Lee-Anne Litton, Rick Everett, and Jordan O'Davies some of the performers who work with Legs On The Wall and Stalker. Photo: Chris Peken

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The Australia Council has announced that 65 small to medium arts organisations will have their government funding slashed under its Four-Year Funding program, delivering a devastating blow to a significant portion of the visual arts sector. As part of their plan, the Council said they would provide $112 million of funding for 128 small and medium companies and continue to maintain Indigenous organisations around the country. The fate of those companies that have been cut off, however, is yet to be determined.

Australia boasts a large pool of burgeoning artistic talent and no shortage of audiences willing to put bums on seats. Between 2012 and 2014, Contemporary Art Organisations Australia (CAOs) presented pieces by more than 6,500 artists; supported 230 Indigenous artists in their programming; exhibited 900 new artworks and welcomed more than 3.9 million visitors. The live performance industry alone employs 34,000 people and generates a gross output of $2.5 billion. In terms of audiences, more Australians will see a live show than the AFL, NRL, A-League, Super Rugby, Test Cricket and the Big Bash combined.

One of the companies left out in the financial cold is the iconic Australian physical theatre company Legs On The Wall. For 31 years it has staged innovative pieces designed to challenge audiences. With performances at home and overseas, including the 2008 Beijing Olympics, Legs On The Wall has had a great impact on the theatre scene both culturally and artistically. The company now faces an uncertain future as it copes with the loss of its government funding.

For Legs On The Wall, the funding they received from both the State and Federal governments provided stability, which Executive Producer Kath Melbourne said “allows us to enter into staff contracts with our core staff, it allows us to undertake long-term projects with artists and it allowed us to leverage those funds to gather further funding for artistic projects.”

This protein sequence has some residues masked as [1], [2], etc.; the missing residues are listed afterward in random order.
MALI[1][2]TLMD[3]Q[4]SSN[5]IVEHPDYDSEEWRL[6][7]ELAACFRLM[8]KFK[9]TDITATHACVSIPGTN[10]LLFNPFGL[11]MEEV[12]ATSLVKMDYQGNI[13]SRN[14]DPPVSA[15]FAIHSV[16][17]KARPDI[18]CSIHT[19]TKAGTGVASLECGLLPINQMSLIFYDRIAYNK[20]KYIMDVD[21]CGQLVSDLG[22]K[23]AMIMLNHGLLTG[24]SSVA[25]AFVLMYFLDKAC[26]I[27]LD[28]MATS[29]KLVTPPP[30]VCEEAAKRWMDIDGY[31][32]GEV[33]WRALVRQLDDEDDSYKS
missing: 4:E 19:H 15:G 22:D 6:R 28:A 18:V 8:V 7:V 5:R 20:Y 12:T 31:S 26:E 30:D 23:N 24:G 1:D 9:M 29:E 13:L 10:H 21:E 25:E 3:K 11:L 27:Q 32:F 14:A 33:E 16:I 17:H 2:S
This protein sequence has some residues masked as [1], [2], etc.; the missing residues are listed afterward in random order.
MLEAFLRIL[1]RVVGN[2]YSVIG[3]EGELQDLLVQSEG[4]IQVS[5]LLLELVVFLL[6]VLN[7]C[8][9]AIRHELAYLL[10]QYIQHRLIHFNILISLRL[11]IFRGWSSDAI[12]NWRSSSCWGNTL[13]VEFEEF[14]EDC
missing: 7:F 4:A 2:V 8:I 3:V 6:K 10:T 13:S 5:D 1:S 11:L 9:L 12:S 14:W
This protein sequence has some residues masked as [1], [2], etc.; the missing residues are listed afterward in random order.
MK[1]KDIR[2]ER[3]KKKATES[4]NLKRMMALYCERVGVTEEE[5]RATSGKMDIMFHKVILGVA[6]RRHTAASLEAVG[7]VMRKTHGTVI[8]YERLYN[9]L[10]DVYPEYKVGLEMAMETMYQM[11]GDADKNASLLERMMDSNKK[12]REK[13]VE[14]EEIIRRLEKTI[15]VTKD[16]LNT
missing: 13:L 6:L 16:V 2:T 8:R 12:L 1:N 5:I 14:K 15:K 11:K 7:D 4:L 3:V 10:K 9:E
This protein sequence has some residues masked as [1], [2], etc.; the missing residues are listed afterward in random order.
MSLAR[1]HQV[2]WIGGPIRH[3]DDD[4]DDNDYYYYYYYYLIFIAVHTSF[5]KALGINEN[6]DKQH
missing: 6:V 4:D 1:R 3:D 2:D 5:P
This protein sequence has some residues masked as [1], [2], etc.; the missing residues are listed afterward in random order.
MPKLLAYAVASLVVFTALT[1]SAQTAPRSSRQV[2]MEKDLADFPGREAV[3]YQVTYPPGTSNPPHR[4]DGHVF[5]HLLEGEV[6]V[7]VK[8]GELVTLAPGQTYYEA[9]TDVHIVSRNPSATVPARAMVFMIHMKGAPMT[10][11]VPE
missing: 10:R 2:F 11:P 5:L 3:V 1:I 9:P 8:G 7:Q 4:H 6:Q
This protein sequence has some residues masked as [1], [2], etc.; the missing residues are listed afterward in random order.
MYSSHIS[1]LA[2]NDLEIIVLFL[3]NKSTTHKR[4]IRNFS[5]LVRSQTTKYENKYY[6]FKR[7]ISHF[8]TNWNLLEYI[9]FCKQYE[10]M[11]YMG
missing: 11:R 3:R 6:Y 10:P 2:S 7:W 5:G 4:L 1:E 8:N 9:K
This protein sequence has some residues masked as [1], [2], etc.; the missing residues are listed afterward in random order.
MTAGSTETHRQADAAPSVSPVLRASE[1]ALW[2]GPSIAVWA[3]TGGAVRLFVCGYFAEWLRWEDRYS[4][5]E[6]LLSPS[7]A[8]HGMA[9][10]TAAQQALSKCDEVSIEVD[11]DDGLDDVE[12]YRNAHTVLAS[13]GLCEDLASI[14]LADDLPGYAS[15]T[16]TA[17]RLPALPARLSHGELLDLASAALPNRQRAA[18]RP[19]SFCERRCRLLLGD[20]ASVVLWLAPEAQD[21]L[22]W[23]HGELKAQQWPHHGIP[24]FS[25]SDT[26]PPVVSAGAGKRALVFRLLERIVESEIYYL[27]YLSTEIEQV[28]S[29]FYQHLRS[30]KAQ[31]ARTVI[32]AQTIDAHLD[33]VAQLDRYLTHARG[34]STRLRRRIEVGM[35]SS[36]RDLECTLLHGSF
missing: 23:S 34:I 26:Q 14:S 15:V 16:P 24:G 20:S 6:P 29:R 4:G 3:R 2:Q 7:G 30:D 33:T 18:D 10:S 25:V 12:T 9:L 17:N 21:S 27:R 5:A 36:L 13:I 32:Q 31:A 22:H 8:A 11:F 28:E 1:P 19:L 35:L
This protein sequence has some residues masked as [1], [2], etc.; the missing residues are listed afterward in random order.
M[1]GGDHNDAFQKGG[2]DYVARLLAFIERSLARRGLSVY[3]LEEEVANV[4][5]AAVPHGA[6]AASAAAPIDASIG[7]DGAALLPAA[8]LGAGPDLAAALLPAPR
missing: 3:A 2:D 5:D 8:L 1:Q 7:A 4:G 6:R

The impact of these announced cuts will not only be felt by companies such as Legs On The Wall, but will also have a trickle down affect on the contractors they employ, according to Melbourne “it’s such a blow for the sector that’s going to impact the entire ecosystem. It’s the artists we employ, the designers, the riggers, the production staff and all of the other companies that we work with such as PACT and Stalker. All of these people are now going to find themselves potentially not having a full time role in the arts.”

Bearing this in mind City Hub also reached out to PACT Centre for Emerging Artists for comment. Based in Sydney, the performing arts company is dedicated to developing artists in the first five years of their career. In the last three years alone, PACT has given a start to 448 professional and emerging artists, premiered 58 new works and commissioned 44 new pieces. Government funding represents 40% of their operating budget. They are set to lose all of it.

PACT’s artistic director, Katrina Douglas, said that it won’t however be going down without a fight: “PACT has always operated on the smell of an oily rag and yet produced amazing results for artists and the arts community. PACT is now in the fight of its life.” Douglas is determined to preserve PACT as a mainstay for early career artists seeking vital support and opportunities. “Funding the arts is not a government handout, it is an investment in the future and in Australia’s cultural heritage,” she said.

Douglas warns that without companies like PACT, not only will the next generation of artists have fewer opportunities to present their work, but Australia will also see a “brain drain” as artists are forced to look for work overseas. “The government’s reluctance to support and build the arts unfortunately means that Australia is falling way behind the rest of the world,” she said.

Sydney-based dancer and choreographer Amrita Hepi is someone who has seen their career grow from strength to strength thanks to companies like PACT. Hepi is performing her piece with Jahra Wasasala, Passing, in June at the centre’s Afterglow Festival. “The small to medium companies gave me a way in, they showed work that made me feel like what I wanted to make was worthwhile; they championed performers and programmers that I look to as pioneers and mentors,” she said of her experience.

As many of the industry’s game-changers deal with the short and long-term implications of these funding cuts, there are things the public can do to help. Show your support by buying tickets, writing letters to state and federal ministers and contributing to fundraising campaigns (these donations are also tax deductible). Kath Melbourne also stressed the importance of keeping the arts at the forefront of your mind as we rapidly approach the federal election, “educate yourself and have a think about the policies on offer from the different parties and what sort of arts community and the style of shows you’d like to see coming from the Sydney arts community.”

Without the arts, the fabric of Australia will not shine so bright. (CB)

Legs On The Wall: legsonthewall.com.au

PACT Centre for Emerging Artists: pact.net.au

Contemporary Arts Organisations Australia: caos.org.au

PASSING (Dance performance by Amrita Hepi & Jahra Wasasala)
June 22–25, various show times. PACT Centre for Emerging Artists, 107 Railway Parade, Erskineville. $20-$25. Tickets: pact.net.au/2016/05/passing/

 

BY CAITLIN BURNS